Fans of Butler’s Restaurant & Tavern at The Essex, Vermont’s Culinary Resort & Spa, may have noticed a recent changing of the guard. Two weeks ago, Shawn Calley — formerly chef at Hearth & Candle in Jeffersonville and most recently executive sous-chef at The Essex — took on the role of executive chef. According to Calley, previous chef Dave Coolidge left to pursue other avenues. Coolidge may join an existing food business, says Calley, “or possibly [do] something on his own.”
Calley’s brief tenure has already brought big changes. The tavern will have a new dinner menu beginning September 1, then premiere updated breakfast and lunch choices the next day. The Essex’s famous Sunday buffet brunch is now a thing of the past. Calley says that, without the extra hands of New England Culinary Institute students, the luxe spread was nearly impossible to produce. Instead, he’s switching to high-quality, creative à la carte options, including lobster Benedict and deconstructed carbonara with homemade pasta and meaty local bacon lardons.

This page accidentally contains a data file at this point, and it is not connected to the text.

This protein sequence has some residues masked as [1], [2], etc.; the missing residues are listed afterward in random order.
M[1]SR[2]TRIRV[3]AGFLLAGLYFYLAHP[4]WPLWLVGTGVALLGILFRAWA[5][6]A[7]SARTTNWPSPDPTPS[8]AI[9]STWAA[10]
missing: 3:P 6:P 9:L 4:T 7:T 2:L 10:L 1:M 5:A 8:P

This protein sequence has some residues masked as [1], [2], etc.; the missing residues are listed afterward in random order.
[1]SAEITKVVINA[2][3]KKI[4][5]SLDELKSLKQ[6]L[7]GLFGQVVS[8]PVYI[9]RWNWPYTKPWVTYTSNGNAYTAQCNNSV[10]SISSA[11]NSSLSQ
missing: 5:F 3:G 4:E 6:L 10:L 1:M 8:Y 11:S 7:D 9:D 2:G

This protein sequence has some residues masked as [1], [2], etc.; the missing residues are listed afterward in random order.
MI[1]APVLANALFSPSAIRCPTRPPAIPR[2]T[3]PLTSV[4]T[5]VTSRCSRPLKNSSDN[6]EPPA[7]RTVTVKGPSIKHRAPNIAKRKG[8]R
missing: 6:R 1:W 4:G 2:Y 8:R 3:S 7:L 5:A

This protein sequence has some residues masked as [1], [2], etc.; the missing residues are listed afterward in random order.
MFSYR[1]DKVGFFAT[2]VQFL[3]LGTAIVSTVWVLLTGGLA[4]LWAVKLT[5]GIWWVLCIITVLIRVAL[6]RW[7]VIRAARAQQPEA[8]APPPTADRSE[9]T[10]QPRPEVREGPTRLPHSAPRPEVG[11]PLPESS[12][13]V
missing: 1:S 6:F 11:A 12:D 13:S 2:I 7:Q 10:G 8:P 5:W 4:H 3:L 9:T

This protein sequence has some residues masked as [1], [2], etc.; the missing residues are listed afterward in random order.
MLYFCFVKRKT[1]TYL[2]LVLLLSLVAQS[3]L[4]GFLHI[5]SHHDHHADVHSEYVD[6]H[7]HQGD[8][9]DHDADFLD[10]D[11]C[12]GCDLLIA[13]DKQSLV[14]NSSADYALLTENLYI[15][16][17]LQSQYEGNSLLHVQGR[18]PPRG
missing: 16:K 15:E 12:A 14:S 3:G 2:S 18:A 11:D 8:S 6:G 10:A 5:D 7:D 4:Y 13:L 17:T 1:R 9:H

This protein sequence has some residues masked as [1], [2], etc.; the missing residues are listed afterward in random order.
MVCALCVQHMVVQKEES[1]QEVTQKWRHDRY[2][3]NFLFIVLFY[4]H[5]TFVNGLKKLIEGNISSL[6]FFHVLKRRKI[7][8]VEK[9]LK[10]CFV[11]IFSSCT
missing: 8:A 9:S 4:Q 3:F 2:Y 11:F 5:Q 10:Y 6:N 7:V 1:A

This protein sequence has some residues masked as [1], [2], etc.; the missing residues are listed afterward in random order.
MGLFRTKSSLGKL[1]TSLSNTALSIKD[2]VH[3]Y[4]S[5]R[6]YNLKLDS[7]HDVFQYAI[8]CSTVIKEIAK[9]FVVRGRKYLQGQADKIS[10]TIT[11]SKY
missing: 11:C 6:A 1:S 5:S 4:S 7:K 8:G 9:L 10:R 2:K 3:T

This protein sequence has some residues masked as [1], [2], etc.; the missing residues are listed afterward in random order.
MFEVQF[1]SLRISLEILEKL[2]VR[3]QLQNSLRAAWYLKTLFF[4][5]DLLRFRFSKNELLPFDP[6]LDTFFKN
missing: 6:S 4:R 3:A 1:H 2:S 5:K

Calley’s farm-to-table focus will get even sharper in upcoming weeks, when the tavern and the more upscale dining room become separate entities once again. (They were joined after NECI and The Essex parted ways in 2009.)
The new eatery, to open by the end of September, will be called Butler’s Farm, the site’s name before the inn was built there. At the Farm, Calley plans to announce five or six daily appetizers and the same number of entrées on a chalkboard.
What can diners expect? Calley says he’s already purchased every lamb saddle and venison shank Black River Produce could offer him.
Food and beverage director Tom Brooks says that, in keeping with the new eatery’s name, one goal is to grow as much as possible in an on-site garden and supplement it with produce from Burlington’s Intervale. “We’re focusing on [making the resort] self-sustaining,” he says. Likewise, the restaurant kitchen will rely heavily on items from its own bakery.
Calley is giving himself time to get comfortable balancing the tavern’s menu of “really nice wings and great burgers” with the more creative (but still casual) fare at Butler’s Farm. Once he has his footing, he says, he plans to slowly introduce more handcrafted products, a wide variety of charcuterie and smoked meats. “Basically, I have to do the walk before I can start running,” Calley says.